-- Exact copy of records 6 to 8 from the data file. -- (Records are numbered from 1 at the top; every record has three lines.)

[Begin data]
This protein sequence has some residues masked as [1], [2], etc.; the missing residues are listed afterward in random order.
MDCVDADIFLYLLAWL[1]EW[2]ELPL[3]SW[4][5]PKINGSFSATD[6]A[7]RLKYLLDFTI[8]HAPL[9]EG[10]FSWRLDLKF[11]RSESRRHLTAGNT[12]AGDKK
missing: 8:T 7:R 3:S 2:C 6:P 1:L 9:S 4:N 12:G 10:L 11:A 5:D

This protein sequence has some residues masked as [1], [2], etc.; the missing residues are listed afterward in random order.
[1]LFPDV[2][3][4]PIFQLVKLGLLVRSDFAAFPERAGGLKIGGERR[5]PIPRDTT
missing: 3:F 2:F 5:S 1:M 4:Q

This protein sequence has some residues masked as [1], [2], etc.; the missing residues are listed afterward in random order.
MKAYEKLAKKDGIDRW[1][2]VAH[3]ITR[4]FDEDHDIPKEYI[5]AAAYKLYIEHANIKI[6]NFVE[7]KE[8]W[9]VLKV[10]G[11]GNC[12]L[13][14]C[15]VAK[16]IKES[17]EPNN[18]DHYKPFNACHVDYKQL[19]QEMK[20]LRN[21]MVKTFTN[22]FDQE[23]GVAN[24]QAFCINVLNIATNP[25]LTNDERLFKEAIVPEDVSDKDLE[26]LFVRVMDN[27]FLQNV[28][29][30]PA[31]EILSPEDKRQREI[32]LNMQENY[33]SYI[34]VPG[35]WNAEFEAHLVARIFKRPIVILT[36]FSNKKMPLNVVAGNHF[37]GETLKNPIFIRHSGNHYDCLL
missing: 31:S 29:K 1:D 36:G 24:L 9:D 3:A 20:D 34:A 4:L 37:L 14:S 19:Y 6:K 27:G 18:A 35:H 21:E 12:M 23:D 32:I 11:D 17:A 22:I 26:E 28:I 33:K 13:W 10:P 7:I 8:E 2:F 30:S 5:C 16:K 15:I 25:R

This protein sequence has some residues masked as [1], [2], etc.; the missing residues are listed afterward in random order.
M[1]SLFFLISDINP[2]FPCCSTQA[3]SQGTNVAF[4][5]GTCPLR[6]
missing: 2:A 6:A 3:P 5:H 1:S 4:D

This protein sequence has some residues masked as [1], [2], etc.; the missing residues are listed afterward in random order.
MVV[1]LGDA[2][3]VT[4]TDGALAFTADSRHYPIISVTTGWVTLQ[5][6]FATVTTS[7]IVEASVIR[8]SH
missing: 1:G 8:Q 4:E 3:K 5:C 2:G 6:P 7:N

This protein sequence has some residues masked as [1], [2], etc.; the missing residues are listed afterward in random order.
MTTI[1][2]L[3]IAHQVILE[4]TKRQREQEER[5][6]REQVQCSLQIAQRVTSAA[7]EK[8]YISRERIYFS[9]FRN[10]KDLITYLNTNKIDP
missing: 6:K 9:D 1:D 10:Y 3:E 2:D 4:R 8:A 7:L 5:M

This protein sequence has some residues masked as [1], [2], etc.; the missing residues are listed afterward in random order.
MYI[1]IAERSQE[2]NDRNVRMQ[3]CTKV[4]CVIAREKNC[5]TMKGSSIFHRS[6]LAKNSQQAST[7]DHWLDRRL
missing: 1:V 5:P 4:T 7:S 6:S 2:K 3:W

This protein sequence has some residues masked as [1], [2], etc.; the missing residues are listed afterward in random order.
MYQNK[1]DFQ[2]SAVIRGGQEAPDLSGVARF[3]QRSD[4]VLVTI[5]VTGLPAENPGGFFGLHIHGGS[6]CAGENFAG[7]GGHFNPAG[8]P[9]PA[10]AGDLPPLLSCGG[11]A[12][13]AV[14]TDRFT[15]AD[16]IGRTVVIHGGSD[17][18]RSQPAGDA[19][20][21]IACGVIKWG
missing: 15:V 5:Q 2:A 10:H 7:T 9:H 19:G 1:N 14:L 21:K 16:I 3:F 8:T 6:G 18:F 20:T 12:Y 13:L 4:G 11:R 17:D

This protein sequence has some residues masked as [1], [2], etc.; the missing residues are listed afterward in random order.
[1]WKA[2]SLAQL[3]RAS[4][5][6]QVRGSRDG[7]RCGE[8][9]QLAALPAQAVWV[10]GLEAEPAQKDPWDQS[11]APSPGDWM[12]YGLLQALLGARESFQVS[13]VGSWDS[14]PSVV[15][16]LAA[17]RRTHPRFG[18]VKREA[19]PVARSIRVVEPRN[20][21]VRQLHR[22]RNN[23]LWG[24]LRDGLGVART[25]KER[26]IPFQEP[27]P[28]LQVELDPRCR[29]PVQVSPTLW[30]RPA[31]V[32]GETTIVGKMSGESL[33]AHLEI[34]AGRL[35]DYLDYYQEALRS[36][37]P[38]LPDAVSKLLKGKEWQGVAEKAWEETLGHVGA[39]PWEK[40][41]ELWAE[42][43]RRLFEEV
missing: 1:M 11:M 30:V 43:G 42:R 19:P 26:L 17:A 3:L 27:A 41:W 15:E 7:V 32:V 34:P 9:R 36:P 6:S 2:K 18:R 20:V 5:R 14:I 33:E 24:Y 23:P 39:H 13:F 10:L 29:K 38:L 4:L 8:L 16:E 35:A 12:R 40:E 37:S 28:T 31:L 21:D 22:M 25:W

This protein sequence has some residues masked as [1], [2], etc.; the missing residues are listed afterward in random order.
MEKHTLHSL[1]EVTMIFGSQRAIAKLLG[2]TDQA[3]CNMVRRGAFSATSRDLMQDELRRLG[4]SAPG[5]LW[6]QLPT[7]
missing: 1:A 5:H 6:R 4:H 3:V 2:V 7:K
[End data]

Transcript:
This protein sequence has some residues masked as [1], [2], etc.; the missing residues are listed afterward in random order.
MTTI[1][2]L[3]IAHQVILE[4]TKRQREQEER[5][6]REQVQCSLQIAQRVTSAA[7]EK[8]YISRERIYFS[9]FRN[10]KDLITYLNTNKIDP
missing: 6:K 9:D 1:D 10:Y 3:E 2:D 4:R 8:A 7:L 5:M

This protein sequence has some residues masked as [1], [2], etc.; the missing residues are listed afterward in random order.
MYI[1]IAERSQE[2]NDRNVRMQ[3]CTKV[4]CVIAREKNC[5]TMKGSSIFHRS[6]LAKNSQQAST[7]DHWLDRRL
missing: 1:V 5:P 4:T 7:S 6:S 2:K 3:W

This protein sequence has some residues masked as [1], [2], etc.; the missing residues are listed afterward in random order.
MYQNK[1]DFQ[2]SAVIRGGQEAPDLSGVARF[3]QRSD[4]VLVTI[5]VTGLPAENPGGFFGLHIHGGS[6]CAGENFAG[7]GGHFNPAG[8]P[9]PA[10]AGDLPPLLSCGG[11]A[12][13]AV[14]TDRFT[15]AD[16]IGRTVVIHGGSD[17][18]RSQPAGDA[19][20][21]IACGVIKWG
missing: 15:V 5:Q 2:A 10:H 7:T 9:H 19:G 1:N 14:L 21:K 16:I 3:F 8:T 6:G 18:F 20:T 12:Y 13:L 4:G 11:R 17:D